Payroll growth turned sluggish in July after two robust months.

States are in a heated battle for skilled talent, especially for STEM jobs. But some states are managing to bridge the skills gap. Here are the top 10 states leading the nation in the quality of its workforces.

Kate Rogers reports on what it takes to work at the TSA, which is hiring to meet the strong travel demand this summer.

Scott Cohn reports on the measures Wisconsin is taking to attract more workers.

The employment part of the economy continued to power forward in June, adding another 213,000 jobs though the unemployment rate rose to 4 percent, the Labor Department says.

Steve Liesman takes a look at the state’s new experimental program to address its local worker shortage that not only has implications on Kentucky, but the entire nation.

The jobs market has reached what should be some kind of inflection point: There are now more openings than there are workers.

In the face of persistent fears that the world could be facing a trade war and a synchronized slowdown, the U.S. economy enters June with a good deal of momentum.

May’s unemployement rate falls to 3.8 percent, its lowest in 18 years.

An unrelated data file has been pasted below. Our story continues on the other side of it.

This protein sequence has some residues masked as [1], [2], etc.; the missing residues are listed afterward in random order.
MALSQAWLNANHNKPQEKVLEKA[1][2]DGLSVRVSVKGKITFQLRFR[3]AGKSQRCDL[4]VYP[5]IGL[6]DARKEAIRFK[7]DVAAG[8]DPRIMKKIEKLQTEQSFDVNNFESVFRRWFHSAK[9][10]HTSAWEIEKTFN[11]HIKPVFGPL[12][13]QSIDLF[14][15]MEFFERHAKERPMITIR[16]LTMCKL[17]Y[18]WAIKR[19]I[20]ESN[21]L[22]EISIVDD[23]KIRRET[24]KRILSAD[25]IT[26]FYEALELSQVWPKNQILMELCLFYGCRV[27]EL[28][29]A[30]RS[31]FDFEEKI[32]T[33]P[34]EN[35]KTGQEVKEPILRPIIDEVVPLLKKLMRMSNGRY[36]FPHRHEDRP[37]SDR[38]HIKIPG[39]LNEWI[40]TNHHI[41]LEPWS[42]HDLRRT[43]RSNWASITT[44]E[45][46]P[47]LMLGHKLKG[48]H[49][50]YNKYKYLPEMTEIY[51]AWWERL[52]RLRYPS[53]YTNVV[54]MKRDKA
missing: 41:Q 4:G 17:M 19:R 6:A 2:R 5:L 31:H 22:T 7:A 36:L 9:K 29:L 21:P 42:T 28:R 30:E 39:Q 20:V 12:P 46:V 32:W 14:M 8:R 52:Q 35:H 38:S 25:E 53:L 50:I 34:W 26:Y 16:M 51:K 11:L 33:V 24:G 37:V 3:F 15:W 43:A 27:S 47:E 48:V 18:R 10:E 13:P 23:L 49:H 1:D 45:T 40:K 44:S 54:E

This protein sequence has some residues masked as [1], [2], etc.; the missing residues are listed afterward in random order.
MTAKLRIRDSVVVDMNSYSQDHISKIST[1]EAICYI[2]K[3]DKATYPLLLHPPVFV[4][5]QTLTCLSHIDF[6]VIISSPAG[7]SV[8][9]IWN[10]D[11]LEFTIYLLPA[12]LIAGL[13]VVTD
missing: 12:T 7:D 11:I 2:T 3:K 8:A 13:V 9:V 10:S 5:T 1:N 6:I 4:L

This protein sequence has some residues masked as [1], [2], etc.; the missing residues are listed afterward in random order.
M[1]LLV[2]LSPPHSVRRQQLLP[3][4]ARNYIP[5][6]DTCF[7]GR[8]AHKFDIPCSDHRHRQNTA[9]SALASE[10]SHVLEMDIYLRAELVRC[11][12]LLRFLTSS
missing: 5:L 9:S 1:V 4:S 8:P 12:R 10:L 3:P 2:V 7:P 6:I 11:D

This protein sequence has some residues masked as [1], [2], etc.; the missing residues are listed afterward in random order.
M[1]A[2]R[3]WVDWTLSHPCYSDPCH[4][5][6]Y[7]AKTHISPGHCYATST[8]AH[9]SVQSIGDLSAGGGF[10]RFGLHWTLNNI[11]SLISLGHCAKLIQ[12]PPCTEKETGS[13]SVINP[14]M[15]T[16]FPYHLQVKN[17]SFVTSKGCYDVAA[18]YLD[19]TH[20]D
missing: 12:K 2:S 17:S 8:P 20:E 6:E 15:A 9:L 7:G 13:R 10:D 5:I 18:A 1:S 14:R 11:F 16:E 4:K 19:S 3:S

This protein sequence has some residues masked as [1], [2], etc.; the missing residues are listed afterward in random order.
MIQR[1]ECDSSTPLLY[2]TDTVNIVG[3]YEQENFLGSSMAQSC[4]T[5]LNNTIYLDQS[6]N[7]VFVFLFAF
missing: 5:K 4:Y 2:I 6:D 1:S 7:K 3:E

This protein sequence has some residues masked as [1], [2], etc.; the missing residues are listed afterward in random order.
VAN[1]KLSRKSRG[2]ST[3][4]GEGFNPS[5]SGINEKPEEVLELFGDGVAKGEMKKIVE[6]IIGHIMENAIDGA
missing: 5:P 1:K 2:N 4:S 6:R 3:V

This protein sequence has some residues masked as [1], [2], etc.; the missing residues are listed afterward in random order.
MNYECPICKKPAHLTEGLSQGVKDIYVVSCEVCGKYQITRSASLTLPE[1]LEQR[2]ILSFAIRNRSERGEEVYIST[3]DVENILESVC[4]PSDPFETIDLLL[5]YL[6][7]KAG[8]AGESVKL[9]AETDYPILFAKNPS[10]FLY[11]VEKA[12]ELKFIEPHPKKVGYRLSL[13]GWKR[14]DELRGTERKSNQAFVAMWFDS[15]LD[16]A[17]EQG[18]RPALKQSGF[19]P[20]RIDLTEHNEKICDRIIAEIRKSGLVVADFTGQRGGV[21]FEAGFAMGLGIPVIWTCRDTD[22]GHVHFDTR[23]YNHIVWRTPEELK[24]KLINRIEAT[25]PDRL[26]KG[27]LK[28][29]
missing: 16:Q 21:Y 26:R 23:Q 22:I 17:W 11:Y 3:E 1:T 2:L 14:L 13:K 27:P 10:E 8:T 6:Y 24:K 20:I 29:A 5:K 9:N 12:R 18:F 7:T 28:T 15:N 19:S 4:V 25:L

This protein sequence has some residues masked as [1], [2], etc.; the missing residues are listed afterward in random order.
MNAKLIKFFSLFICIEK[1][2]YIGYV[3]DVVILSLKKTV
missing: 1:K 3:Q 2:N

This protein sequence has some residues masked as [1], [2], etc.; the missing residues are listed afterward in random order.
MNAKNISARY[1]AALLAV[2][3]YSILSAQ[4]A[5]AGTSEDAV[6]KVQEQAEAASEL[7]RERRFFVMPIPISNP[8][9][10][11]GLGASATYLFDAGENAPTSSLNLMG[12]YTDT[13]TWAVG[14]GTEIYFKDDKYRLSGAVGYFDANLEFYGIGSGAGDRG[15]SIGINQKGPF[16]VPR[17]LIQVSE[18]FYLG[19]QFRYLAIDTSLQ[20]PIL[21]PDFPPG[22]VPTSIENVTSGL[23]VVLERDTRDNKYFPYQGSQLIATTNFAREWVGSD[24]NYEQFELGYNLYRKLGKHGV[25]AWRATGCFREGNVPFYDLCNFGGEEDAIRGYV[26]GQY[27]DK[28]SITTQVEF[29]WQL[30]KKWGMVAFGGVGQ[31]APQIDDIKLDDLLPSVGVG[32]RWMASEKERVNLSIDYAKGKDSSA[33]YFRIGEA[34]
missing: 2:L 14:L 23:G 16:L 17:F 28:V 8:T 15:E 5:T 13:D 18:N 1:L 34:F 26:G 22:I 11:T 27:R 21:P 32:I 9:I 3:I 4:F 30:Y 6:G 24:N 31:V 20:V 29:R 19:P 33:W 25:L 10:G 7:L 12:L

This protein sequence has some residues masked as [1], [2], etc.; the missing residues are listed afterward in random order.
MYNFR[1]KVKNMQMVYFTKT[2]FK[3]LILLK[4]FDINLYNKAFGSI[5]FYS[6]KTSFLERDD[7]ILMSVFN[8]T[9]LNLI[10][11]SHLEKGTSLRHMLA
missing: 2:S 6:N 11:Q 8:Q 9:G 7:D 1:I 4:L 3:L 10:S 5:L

Maryland is renowned for its crab industry, but this year several picking rooms are empty as Trump administration rules have clamped down on visas for temporary foreign laborers.

Economists surveyed by Reuters expected nonfarm payroll growth of 200,000 and the unemployment rate to fall to 4 percent.

Nonfarm payrolls were expected to increase by 180,000 in January and the unemployment rate to hold steady at 4.1 percent, according to Reuters.

Hampton Pearson reports the latest read on the labor market with the December nonfarm payrolls data.

Companies added 190,000 in November as the economy returned to normal following the hurricane season, according to ADP and Moody’s Analytics.

On Jan. 1 New York will institute what’s being hailed as one of the most progressive paid family leave acts in the US — for all businesses.